SUSANVILLE, Calif. — Here on the cold eastern slope of the Sierra, townsfolk have stared catastrophe in the face, from forest fires and epic snowstorms to the slow torture of lumber mill layoffs.
But ask almost any of the old-timers, and they say the same thing. Nothing has hit Susanville quite as hard as California's energy crisis.
The town has been in turmoil ever since the tiny local utility district, the sole source of power to 10,000 customers in Susanville, announced plans a few weeks ago to raise electricity rates as much as 162%, one of the biggest spikes anywhere in the crisis-plagued West.
Elderly residents worry about skyrocketing power bills gobbling their retirement checks. Small-business owners talk of closing up shop. Big firms are shopping for diesel generators, vowing to jettison any link to the power grid. Even level-headed Chamber of Commerce types warn that out-of-sight electricity bills could send Susanville, already an isolated and economically struggling prison town, teetering toward depression.
While legislative efforts in Sacramento could provide some relief, many residents remain outraged at leaders of the local utility district--and more than a little frightened.
"You drive around town, it's dark. People are scared," said Rick Stewart, owner of Susanville Supermarket. "Everybody has cut back. I've got a hot tub on the deck, but it's not a hot tub anymore. I keep it at 40 degrees."
Normally not a complaining lot, townsfolk have gotten unruly over the looming rate hike. Throw the bums out seems to be the prevailing mood. A recall is being threatened against the Lassen Municipal Utility District's five-member board; that is, if the utility's leaders don't resign first.
One already has taken that route. Mike Deal, a district director since 1997, threw in the towel last week, citing emotional stress in a terse resignation letter. What pushed him to chuck it, locals say, was an ill-tempered ratepayer who threaten to throttle Deal after a recent board meeting.
Other board members say they, too, have been bullied. The district's early January meeting was cut short by booing and taunts from the crowd of 300. Sheriff's deputies were sent in to disperse the pack.
"I understand the frustration, but I don't understand the attacks," said John Baxter, district general manager. "We didn't create this problem."
As prices began to climb in California last fall, Baxter and the utility held off buying, figuring they'd wait for the traditional wintertime drop in electricity costs.
Instead, the state's deregulated electricity market defied all the old rules of economic gravity. Prices continued to soar, to a point that the utility district felt obliged in December to snap up an electricity contract it once would have snickered at. Under the deal, the price of electricity could rise to 21 cents a kilowatt, one of the nation's highest rates and triple what customers of Southern California Edison and Pacific Gas & Electric pay.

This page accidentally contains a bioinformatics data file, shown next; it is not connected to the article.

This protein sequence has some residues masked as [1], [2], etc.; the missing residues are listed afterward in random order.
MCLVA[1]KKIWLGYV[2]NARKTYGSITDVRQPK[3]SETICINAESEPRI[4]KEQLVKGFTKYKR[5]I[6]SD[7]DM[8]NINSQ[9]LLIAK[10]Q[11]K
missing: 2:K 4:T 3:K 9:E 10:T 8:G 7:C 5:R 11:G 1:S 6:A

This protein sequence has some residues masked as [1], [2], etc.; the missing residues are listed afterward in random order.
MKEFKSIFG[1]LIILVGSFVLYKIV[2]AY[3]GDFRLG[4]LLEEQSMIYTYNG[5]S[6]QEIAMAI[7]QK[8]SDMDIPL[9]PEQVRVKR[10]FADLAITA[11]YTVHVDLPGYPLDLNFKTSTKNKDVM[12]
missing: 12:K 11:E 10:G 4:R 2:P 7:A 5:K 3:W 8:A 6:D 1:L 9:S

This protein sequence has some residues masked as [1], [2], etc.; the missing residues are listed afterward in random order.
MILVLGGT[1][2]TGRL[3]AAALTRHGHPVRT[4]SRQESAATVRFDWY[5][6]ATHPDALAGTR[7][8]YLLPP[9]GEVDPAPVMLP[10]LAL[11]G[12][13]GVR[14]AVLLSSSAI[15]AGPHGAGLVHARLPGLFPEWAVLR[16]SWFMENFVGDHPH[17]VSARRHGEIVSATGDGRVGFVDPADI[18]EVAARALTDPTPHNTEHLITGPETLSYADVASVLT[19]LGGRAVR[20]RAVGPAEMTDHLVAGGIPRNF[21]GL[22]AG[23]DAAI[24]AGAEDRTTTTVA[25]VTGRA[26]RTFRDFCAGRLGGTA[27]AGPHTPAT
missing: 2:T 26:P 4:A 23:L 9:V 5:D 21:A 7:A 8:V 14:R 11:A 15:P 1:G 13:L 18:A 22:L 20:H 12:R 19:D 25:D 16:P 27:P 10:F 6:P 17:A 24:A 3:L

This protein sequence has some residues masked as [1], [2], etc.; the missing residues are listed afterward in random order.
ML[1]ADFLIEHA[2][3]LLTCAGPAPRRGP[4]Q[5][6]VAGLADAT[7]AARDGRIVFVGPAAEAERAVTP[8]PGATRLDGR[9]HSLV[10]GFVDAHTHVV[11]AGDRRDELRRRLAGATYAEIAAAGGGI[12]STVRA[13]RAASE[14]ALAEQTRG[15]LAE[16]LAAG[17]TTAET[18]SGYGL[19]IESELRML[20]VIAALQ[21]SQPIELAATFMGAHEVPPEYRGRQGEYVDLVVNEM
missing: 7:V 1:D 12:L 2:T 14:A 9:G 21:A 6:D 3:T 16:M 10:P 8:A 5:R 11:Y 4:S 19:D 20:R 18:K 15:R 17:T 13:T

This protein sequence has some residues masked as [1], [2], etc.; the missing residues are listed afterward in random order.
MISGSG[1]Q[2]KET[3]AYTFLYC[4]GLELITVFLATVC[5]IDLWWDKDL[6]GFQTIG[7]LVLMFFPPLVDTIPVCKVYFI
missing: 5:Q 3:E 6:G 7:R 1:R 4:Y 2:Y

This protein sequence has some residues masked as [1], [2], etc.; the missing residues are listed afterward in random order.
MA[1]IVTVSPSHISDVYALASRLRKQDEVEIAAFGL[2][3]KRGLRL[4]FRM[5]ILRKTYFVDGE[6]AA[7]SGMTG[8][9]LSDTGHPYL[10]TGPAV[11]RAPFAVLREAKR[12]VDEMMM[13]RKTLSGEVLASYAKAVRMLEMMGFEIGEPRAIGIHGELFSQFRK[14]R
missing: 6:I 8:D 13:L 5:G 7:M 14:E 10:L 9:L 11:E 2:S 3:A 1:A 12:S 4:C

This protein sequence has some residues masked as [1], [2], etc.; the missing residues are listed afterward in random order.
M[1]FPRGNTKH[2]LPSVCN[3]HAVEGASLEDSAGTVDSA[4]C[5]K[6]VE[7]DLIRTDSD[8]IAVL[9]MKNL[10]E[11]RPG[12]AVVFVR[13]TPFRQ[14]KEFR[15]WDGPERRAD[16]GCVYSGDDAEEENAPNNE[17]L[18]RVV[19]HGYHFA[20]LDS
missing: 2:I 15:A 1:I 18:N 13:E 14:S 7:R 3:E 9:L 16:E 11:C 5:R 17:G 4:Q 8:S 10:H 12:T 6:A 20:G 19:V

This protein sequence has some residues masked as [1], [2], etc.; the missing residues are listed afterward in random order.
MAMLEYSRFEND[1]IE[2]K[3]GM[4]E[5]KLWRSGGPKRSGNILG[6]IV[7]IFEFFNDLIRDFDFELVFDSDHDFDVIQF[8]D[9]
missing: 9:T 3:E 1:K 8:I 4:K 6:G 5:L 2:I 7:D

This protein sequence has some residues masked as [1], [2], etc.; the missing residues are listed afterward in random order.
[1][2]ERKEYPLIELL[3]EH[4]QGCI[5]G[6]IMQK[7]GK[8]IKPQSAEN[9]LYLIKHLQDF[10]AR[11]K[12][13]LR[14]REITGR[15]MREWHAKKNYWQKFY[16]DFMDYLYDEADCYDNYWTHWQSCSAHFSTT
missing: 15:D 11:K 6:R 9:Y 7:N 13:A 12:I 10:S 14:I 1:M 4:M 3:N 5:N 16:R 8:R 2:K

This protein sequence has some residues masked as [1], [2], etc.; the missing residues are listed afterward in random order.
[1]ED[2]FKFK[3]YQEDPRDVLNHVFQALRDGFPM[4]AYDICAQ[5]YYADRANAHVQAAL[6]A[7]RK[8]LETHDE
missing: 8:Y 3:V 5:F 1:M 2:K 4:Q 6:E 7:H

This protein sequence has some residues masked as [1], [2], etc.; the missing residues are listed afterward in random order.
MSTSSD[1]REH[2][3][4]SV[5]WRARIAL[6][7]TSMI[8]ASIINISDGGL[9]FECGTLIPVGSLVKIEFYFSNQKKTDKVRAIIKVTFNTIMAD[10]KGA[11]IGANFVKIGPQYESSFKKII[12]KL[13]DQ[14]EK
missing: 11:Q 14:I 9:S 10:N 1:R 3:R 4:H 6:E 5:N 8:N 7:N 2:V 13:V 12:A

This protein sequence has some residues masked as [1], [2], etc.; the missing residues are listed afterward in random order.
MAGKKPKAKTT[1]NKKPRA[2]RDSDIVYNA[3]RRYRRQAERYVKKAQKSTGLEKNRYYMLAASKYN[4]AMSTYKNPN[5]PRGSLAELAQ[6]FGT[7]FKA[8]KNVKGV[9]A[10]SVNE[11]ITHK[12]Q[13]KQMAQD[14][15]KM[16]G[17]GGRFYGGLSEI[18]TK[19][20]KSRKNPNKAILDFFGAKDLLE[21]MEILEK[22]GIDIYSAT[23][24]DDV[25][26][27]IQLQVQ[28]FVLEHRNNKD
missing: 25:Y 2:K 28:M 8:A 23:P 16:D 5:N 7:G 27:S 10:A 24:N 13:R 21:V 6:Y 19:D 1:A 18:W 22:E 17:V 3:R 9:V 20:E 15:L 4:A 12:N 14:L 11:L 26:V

Some locals put the blame squarely on Baxter.
"He gambled with our electricity rates," said Helene Williams, a former county supervisor now leading the most vocal group of utility district foes. "He gambled and lost."
A final decision on the rate hike could come when the board meets Tuesday. Any increase would be retroactive to Jan. 1, but most residents aren't waiting to take action.
Over at his market, Stewart has been eyeing a 225-kilowatt diesel generator to keep the lights on and freezers humming. If the rate hike hits hard, he figures he can power the place for about half what he would pay the utility district.
Anticipating big energy costs, he has also laid off half a dozen employees. Such acts of desperation have cropped up all over Susanville. The city's racquetball club laid off eight people. A pizza kitchen let two of its employees go.
Locals estimate that the worst-case rate increase would strip $17 million out of Susanville's local economy.
"It's the worst potential economic disaster for this community I've ever seen," said Randy Givens, a lifelong resident who owns a local beer and soft drink distributing company. "We could become a ghost town. It will be absolutely catastrophic."
Givens figured that a quarter of the mom and pop markets he supplies would shut down almost immediately, and other businesses would follow. Prices for everything from groceries to gasoline would soar. Frustrated residents would move. Survivors, he fears, would head 90 minutes south on U.S. 395 to shop in Reno.
Elderly residents such as Olive Cork, 83, say they would be particularly hard hit. Everything at her apartment is powered by electricity--stove, water heater and furnace. Her monthly bill could jump to $300, about half Cork's monthly income.